My prior post, Wild horses Part 1, took you into the wonderful natural area of Harney County, in Oregon, where cattle, horses, and other creatures, large and small, roam and fly free. I had told you that we encountered horses not only from the South Steens Mountain Herd, but also the Palomino-Buttes Herd off of Highway 20 between Burns and Ripley.
Before I continue on with that, I wanted to post a couple of photographs I captured of another horse I saw on my way to look for the Kiger Mustangs (which I never saw). This horse was in the general area, but outside the boundaries. At first I thought he might be wild, but he ran towards me, although this could have been a protective move as he was with a mare that looked pregnant.
One thing about photographing these horses, is that you really aren’t that close to them, so many of the photographs I took (with a 100-400mm zoom lens on a full frame sensor) are unable to render a sharp closeup. As soon as they see you, they usually start to move away. This photo is a composite of this horse’s movement, which is beautiful.
The Bureau of Land Management in Oregon actively adopts many of these horses out, so after viewing the one prize photograph I got, he could have been one of these adopted horses. These horses, mares as well as the stallions, do show a lot of battle scars from living out in the harsh natural environment. The areas are very rocky, and in the winter, there is snow and not much to eat. Also, they tend to get into scuffles with each other.
I named this photograph “Resilience.” These horses are beautiful, and I love seeing them free, but it’s also important to acknowledge how tough their lives must be at times. When I zoom in on the photo above, for instance, (the original of the horse in the foreground), you can clearly see some type of sore above his knee. I doubt it is from a fall since it is above the knee. I thought it was probably the result of a horse kicking him.
What amazed me about the Palomino-Buttes herd is how well the horses are able to camouflage themselves into the background. We thought with the flat terrain spotted by sagebrush, it would be easy to spot them as we drove down the gravel road towards Harney Lake, but we almost passed them. A truck was coming towards us with a plume of dust behind it, meaning I rolled up the windows to protect the camera gear. I had slowed down, and as the dust settled, suddenly they were there by the side of the road, perhaps 20 yards in. But by the time, I had brought the car to a slow stop and rolled down the windows, they had moved back.
There were three adults and a foal. Perhaps because of the foal, they were very alert. One horse seemed to be in charge and stayed back while the other three moved off first. I got out of the car and tried to follow them, but they disappeared very quickly into the sagebrush. When we returned we did see that they had returned to the same general area but were further away from the road.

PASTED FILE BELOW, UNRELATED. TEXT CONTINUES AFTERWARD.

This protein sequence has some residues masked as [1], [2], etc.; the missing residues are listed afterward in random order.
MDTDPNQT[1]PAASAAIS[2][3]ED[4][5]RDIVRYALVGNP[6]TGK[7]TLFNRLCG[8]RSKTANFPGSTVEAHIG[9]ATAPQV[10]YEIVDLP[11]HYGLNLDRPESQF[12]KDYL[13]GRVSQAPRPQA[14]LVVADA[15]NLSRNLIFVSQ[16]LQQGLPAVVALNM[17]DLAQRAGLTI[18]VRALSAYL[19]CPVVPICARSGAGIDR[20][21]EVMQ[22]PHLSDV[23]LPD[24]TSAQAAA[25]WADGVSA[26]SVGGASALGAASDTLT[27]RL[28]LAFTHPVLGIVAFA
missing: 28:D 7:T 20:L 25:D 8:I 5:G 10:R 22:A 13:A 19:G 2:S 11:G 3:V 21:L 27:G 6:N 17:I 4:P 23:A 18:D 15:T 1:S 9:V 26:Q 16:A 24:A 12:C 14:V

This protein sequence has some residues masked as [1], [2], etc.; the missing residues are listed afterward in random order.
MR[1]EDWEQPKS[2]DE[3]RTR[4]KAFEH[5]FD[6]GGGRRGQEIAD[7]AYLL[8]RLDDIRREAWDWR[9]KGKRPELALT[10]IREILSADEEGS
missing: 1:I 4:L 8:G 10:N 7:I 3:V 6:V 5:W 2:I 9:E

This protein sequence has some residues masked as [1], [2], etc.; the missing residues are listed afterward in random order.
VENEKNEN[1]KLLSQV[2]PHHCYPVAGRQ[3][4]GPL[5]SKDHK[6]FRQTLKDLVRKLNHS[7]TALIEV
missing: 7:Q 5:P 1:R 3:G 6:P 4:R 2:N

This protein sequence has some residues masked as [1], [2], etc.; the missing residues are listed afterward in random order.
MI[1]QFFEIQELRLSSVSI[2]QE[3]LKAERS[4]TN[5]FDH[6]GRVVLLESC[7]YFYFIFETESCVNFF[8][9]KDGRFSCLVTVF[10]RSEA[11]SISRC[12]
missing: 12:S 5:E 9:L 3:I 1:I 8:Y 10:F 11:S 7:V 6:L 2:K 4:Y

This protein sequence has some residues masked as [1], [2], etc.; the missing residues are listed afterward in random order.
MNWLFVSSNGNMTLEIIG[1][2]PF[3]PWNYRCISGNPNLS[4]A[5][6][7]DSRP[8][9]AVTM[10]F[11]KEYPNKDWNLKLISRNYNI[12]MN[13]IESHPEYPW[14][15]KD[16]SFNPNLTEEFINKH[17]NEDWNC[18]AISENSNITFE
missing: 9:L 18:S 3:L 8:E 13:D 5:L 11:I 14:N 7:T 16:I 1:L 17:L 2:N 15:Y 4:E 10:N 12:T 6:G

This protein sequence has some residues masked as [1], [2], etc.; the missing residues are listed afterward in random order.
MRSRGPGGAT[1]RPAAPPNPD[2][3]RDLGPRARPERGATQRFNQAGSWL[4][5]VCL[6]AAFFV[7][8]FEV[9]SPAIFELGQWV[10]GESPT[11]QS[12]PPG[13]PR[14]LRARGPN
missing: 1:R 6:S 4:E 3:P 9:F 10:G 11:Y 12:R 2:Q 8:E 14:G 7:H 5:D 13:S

We also saw two more horses further down the road – they seemed less skittish – the stallion taking his time to pee, before nonchalantly moving off, and again, disappearing very quickly into the brush, although they were moving at a slower pace then the previous horses. One thing is that the sagebrush does seem to provide good cover. You don’t see them if their heads are down to graze, but again I couldn’t figure out why the cattle were so easy to spot, and the horses seemed much more difficult.
This is the stallion (just after he relieved himself). He’s a beauty. He looked a lot alike one of the other horses we had seen earlier, except for the marking on his face. He seemed in very good shape.
We kept expecting to see a herd of horses, but it seemed we just ran across the smaller group or pairings. Perhaps, they come together in the herd at night. The Palomino Buttes Herd has 71,000 acres to roam and the herd is estimated to number only 32-64. (The South Steens occupy 130,000 acres with numbers between 159-304). This area seemed like it offered much less in terms of grass for the horses.
The final picture of the mare, also shows that she has a number of scars, an especially large old scar from a gash on her hindquarters.
I found myself really longing to go back a day or two after I had returned home. I would like to be able to observe them for a longer amount of time. Others might find it boring, but I’m fascinated and love just being able to watch them interact with each other.
More photos from my trip on the next post, including some of the birds and a few landscape pictures. hope you enjoyed!